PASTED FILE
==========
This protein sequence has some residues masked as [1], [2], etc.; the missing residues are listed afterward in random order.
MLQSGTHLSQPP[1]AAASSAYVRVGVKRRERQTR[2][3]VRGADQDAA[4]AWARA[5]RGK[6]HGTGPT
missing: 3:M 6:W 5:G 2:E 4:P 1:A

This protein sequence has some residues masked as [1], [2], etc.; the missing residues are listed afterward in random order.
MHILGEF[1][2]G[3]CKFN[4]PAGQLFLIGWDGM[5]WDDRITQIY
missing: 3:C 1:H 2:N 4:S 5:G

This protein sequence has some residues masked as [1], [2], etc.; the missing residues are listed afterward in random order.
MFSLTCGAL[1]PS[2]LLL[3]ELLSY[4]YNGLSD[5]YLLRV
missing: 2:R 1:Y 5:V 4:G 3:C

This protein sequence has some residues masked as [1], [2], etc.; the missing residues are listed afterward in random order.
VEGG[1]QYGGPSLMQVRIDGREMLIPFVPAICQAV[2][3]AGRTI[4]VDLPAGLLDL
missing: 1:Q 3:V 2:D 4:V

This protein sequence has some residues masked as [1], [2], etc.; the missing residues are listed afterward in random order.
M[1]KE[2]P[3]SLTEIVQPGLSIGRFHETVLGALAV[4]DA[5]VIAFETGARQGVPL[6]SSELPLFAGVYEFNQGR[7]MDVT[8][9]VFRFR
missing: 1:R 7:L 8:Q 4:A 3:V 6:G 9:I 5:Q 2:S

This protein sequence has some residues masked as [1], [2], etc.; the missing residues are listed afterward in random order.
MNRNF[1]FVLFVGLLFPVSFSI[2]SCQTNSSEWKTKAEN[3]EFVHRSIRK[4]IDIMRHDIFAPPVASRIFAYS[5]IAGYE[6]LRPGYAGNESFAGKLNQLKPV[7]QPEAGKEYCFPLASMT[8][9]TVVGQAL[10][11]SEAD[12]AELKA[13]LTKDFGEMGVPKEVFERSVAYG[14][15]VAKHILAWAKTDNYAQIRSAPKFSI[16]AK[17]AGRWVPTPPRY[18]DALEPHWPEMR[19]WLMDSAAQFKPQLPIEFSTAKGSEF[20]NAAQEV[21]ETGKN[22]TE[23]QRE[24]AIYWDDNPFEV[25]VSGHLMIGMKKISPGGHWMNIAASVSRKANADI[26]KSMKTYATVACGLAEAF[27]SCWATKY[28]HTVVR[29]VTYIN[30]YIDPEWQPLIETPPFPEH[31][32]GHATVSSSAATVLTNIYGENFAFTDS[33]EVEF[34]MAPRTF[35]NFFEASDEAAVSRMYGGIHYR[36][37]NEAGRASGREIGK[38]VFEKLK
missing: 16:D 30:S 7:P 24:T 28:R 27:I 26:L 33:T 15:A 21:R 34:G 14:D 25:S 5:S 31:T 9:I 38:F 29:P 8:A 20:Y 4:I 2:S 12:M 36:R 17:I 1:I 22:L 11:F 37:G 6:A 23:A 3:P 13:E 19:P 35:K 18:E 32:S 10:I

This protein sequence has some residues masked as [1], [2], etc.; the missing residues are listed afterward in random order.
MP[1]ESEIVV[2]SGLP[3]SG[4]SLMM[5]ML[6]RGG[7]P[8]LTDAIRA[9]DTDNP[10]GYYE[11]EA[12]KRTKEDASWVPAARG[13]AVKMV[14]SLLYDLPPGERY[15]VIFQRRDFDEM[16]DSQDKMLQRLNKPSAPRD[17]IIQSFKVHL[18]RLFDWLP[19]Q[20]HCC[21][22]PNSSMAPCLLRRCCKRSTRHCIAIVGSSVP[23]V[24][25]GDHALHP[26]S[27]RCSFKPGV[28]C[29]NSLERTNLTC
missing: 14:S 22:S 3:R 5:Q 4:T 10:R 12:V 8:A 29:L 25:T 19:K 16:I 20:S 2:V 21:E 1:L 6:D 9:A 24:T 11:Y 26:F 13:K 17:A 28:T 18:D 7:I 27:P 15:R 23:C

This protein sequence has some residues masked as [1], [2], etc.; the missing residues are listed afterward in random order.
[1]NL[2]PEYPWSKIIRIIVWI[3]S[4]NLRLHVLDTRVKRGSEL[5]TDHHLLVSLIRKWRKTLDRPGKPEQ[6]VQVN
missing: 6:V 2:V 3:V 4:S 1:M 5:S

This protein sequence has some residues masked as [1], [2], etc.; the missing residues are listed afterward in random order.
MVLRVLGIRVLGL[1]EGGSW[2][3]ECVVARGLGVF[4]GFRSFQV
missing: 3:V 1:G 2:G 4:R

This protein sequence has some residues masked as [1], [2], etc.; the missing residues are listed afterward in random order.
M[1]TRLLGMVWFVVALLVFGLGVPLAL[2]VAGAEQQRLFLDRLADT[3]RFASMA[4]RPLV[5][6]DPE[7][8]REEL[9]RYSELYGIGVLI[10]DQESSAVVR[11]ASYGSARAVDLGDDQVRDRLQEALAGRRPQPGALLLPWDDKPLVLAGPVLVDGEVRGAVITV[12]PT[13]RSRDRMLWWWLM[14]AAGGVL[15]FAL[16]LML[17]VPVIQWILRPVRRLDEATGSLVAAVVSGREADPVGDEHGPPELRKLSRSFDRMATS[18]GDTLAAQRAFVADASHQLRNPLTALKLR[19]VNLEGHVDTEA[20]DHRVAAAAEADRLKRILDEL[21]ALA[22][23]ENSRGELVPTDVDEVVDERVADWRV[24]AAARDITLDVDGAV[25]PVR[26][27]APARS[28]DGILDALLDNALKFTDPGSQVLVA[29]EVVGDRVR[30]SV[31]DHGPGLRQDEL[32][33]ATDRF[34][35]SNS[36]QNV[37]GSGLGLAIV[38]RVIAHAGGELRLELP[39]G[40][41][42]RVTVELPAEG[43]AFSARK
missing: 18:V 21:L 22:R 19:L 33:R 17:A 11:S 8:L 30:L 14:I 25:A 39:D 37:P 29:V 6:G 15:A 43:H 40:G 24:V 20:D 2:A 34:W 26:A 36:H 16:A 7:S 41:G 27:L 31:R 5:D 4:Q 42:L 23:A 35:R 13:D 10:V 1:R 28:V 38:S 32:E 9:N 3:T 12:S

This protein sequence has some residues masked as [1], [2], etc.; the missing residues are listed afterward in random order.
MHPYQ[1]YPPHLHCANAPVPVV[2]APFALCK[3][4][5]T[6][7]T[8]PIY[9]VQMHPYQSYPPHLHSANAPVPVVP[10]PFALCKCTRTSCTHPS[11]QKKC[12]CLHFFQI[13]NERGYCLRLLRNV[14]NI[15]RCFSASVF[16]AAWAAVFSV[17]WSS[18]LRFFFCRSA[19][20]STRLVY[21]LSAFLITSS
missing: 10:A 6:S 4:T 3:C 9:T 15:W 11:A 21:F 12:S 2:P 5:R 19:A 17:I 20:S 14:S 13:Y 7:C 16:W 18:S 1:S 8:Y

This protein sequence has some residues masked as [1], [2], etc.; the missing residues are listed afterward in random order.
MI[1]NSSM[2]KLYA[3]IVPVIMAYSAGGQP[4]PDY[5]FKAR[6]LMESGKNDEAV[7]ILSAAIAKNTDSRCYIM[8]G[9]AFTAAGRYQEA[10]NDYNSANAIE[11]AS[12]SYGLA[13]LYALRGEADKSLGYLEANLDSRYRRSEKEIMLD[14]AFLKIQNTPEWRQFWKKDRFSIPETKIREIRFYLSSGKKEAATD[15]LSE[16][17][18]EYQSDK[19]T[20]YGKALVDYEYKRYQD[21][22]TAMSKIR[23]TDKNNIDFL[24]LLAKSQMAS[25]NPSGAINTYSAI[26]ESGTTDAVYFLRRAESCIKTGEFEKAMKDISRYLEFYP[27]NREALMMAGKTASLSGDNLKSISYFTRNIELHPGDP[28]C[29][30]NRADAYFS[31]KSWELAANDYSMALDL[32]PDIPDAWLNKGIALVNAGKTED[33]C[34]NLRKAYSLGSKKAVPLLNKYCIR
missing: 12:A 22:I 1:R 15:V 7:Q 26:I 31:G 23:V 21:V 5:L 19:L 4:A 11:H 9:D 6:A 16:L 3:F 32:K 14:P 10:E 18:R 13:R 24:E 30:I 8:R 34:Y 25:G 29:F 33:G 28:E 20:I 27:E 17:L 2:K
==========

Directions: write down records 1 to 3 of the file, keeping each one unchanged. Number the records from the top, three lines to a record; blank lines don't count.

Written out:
This protein sequence has some residues masked as [1], [2], etc.; the missing residues are listed afterward in random order.
MLQSGTHLSQPP[1]AAASSAYVRVGVKRRERQTR[2][3]VRGADQDAA[4]AWARA[5]RGK[6]HGTGPT
missing: 3:M 6:W 5:G 2:E 4:P 1:A

This protein sequence has some residues masked as [1], [2], etc.; the missing residues are listed afterward in random order.
MHILGEF[1][2]G[3]CKFN[4]PAGQLFLIGWDGM[5]WDDRITQIY
missing: 3:C 1:H 2:N 4:S 5:G

This protein sequence has some residues masked as [1], [2], etc.; the missing residues are listed afterward in random order.
MFSLTCGAL[1]PS[2]LLL[3]ELLSY[4]YNGLSD[5]YLLRV
missing: 2:R 1:Y 5:V 4:G 3:C